“The Environmental Coalition contends first that the Corps, in determining the baseline conditions of the relevant watershed, which was part of its analysis of the cumulative impact of the proposed mining activity, made ‘a material factual error’ and ‘misapprehended’ the baseline conditions,” Niemeyer wrote.

The coalition submitted evidence that the Corps had overstated the health of the impacted waterways which led to its conclusion that the streams would be able to assimilate the effects of the Reylas mine.

“These observations and assessments do not support the Environmental Coalition’s claim that the Corps ‘misapprehended’ conditions. The Corps’ conclusion that the Dingess Run watershed had good water quality was a contextual judgment made after considering all relevant data,” Niemeyer concluded.

“The Corps considered the relevant factors, evaluating both the impact site and the entire watershed. Only after this evaluation did the Corps reach its informed judgment as to the conditions.”

Niemeyer added, “For its second argument, the Environmental Coalition contends that the Corps’ finding of cumulative insignificance was 'arbitrary and capricious' because the Corps irrationally dismissed the strong correlation between surface coal mining activities and downstream biological impairment.

“[T]he Coalition challenges the rationality of the Corps’ predictive judgment that the valley fill from the Reylas mine will not have a cumulatively significant impact on the streams in the Dingess Run watershed.

“The Corps’ predictive judgment in this case was based on facts and recommendations, adduced during a lengthy consultation between the Corps, Highland Mining, the EPA, and the WVDEP, and we conclude that this process satisfies NEPA’s procedural requirement to take a ‘hard look.'

"[A]n agency takes a sufficient ‘hard look’ when it obtains opinions from its own experts, obtains opinions from experts outside the agency, gives careful scientific scrutiny and responds to all legitimate concerns that are raised.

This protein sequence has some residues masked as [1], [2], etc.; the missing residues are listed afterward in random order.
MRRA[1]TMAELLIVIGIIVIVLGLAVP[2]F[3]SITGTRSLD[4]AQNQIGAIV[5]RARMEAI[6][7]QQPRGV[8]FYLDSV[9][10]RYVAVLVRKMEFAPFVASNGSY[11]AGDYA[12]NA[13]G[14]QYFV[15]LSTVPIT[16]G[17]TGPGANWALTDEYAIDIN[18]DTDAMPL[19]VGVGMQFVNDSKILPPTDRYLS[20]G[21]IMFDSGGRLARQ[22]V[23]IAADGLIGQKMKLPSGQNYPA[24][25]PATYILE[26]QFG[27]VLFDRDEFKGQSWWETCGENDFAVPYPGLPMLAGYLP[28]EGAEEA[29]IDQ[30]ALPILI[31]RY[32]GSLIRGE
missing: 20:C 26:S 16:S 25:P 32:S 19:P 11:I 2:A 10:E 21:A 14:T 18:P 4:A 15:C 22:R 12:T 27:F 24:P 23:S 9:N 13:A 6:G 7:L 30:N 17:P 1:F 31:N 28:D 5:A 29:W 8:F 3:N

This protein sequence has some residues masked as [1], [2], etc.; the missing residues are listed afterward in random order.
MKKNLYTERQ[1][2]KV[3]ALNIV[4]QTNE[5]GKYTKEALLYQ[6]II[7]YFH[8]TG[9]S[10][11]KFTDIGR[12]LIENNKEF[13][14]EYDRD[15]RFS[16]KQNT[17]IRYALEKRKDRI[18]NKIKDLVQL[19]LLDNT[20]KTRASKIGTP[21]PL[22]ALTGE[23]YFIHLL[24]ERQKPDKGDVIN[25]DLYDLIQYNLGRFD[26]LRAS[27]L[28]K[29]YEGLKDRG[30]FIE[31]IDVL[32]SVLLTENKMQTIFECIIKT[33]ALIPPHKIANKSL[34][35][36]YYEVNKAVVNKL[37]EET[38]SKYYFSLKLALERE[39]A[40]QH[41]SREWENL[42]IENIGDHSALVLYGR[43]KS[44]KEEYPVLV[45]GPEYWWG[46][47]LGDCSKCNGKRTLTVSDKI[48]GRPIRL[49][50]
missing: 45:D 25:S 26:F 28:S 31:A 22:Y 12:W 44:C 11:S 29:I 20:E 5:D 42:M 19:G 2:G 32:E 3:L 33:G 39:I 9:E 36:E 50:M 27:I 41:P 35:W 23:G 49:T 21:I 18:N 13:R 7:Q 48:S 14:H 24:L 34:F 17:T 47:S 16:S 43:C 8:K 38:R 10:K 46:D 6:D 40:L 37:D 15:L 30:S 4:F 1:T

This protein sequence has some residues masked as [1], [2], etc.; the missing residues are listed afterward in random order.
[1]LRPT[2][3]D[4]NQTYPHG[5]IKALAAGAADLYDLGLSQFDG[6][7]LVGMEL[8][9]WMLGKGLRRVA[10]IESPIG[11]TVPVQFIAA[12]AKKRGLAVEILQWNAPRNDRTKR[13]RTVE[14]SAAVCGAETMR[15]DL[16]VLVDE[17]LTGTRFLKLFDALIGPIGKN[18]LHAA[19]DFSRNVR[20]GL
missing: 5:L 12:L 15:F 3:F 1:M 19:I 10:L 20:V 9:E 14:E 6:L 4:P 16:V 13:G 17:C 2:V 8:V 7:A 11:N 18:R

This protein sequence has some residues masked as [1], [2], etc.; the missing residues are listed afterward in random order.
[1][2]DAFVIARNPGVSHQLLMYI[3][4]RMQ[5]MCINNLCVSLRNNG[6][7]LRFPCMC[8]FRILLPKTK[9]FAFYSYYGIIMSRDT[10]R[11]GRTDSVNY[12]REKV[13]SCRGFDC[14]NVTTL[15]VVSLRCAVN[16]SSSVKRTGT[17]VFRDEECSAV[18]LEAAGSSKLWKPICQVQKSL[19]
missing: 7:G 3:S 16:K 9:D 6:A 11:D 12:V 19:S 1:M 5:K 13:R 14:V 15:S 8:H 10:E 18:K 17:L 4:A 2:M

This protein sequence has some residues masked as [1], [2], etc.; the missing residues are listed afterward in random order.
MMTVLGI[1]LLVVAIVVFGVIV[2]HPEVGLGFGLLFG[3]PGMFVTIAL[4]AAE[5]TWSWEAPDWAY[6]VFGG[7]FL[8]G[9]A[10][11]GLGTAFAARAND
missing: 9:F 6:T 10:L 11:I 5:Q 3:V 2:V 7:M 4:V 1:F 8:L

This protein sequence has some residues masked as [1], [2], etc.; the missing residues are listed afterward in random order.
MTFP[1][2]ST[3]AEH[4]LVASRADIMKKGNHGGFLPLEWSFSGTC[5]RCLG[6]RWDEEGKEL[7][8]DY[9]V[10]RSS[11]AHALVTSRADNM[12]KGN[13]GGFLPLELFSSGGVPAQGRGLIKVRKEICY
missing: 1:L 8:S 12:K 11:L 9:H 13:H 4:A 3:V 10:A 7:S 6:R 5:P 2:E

“Because the Corps’ analysis satisfied NEPA’s procedural requirements, the Corps’ finding of cumulative insignificance is neither arbitrary nor capricious. Accordingly, we affirm the judgment of the district court.”

In his concurrence, Wilkinson expressed concerns regarding earlier EPA comments regarding the health of Dingess Run and assessments by other agencies listing Dingess Run as an impaired waterway, before ultimately concluding:

“The Corps has been tasked with regulating mineral extraction in West Virginia in a way that respects the extraordinary, but fragile, environmental and natural resources of that state. Here, the record demonstrates a frankness in the agency dialogue that resulted in a greater respect for NEPA’s basic aims," Wilkinson wrote.

"Given the corrective measures ultimately taken, I believe it would be counterproductive to leap upon the earlier EPA and Corps reservations as a reason to reverse. To do so would produce darkness in the process, not light.

“Of course, the judiciary is not a rubber stamp on agency action, and there are times when contrary evidence will either not support or will actively undercut an agency’s decision. But this is not one of those cases. I therefore concur in the majority’s opinion and in its decision to affirm.”